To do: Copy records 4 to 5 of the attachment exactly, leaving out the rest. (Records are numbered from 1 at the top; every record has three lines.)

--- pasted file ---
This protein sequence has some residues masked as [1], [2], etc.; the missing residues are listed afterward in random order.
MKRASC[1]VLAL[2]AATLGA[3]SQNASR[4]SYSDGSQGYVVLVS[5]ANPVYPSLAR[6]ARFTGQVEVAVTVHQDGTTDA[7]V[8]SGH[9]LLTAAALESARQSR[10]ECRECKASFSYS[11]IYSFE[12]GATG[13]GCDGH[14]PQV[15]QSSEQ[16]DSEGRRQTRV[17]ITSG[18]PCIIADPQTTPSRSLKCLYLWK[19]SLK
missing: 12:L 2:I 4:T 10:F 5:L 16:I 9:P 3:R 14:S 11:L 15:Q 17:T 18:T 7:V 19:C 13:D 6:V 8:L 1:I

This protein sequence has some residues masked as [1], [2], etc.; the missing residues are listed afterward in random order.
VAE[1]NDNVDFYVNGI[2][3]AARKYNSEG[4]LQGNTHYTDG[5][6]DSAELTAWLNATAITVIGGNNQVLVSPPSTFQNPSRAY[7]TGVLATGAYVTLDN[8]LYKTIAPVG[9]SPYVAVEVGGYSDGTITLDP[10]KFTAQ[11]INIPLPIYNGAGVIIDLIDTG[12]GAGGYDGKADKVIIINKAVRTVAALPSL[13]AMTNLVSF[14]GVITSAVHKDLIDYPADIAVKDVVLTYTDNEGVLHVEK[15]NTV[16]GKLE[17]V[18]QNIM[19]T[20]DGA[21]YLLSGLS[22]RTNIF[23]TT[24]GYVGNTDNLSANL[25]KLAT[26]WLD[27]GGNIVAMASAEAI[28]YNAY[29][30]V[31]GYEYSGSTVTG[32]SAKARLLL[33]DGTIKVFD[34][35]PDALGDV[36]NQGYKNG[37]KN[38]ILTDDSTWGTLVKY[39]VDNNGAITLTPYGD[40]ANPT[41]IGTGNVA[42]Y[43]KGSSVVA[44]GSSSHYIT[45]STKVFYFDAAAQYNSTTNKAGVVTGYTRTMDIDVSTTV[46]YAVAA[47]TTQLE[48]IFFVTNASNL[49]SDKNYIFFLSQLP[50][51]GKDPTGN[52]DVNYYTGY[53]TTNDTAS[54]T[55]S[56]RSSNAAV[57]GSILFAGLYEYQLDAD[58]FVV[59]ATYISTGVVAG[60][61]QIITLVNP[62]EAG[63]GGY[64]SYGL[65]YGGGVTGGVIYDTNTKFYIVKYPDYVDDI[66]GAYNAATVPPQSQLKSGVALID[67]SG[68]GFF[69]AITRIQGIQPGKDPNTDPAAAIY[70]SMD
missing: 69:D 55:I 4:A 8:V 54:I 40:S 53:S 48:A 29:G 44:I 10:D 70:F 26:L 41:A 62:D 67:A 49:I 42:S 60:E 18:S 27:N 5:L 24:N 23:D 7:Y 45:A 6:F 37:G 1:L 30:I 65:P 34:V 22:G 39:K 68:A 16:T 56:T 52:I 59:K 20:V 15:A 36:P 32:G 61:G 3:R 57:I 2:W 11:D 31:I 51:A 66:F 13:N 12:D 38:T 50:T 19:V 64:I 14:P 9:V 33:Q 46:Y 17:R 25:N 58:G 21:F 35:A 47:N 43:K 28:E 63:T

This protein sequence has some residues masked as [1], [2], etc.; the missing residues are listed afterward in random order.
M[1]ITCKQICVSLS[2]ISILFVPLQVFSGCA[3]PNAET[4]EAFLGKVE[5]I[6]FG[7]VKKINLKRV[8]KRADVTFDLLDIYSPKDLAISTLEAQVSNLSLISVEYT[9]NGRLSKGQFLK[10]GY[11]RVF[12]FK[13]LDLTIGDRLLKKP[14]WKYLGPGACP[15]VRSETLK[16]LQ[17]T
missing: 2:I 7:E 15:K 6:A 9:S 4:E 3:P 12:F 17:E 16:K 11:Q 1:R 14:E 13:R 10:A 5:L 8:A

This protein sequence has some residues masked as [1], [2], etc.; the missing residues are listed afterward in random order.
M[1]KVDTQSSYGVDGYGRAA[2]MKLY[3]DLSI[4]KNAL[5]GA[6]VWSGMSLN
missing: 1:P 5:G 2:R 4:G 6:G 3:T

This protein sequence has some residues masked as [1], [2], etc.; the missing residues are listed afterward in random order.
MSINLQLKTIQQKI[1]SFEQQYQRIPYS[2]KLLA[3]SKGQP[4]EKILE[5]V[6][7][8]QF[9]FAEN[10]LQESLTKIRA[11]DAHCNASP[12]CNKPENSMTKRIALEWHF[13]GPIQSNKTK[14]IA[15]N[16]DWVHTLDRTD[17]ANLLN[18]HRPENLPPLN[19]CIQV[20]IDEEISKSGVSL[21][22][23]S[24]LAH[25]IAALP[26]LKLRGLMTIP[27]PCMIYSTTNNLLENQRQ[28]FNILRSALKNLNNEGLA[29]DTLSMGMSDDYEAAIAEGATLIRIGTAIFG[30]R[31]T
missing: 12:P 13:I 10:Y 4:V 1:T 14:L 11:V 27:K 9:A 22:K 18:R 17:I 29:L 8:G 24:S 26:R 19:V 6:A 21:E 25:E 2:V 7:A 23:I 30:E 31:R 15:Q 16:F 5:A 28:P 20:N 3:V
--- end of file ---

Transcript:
This protein sequence has some residues masked as [1], [2], etc.; the missing residues are listed afterward in random order.
M[1]KVDTQSSYGVDGYGRAA[2]MKLY[3]DLSI[4]KNAL[5]GA[6]VWSGMSLN
missing: 1:P 5:G 2:R 4:G 6:G 3:T

This protein sequence has some residues masked as [1], [2], etc.; the missing residues are listed afterward in random order.
MSINLQLKTIQQKI[1]SFEQQYQRIPYS[2]KLLA[3]SKGQP[4]EKILE[5]V[6][7][8]QF[9]FAEN[10]LQESLTKIRA[11]DAHCNASP[12]CNKPENSMTKRIALEWHF[13]GPIQSNKTK[14]IA[15]N[16]DWVHTLDRTD[17]ANLLN[18]HRPENLPPLN[19]CIQV[20]IDEEISKSGVSL[21][22][23]S[24]LAH[25]IAALP[26]LKLRGLMTIP[27]PCMIYSTTNNLLENQRQ[28]FNILRSALKNLNNEGLA[29]DTLSMGMSDDYEAAIAEGATLIRIGTAIFG[30]R[31]T
missing: 12:P 13:I 10:Y 4:V 1:T 14:L 11:V 27:K 9:A 22:K 18:R 17:I 29:L 8:G 24:S 26:R 19:V 6:A 21:E 25:E 2:V 7:A 23:I 30:E 31:R 15:Q 16:F 5:A 28:P 20:N 3:V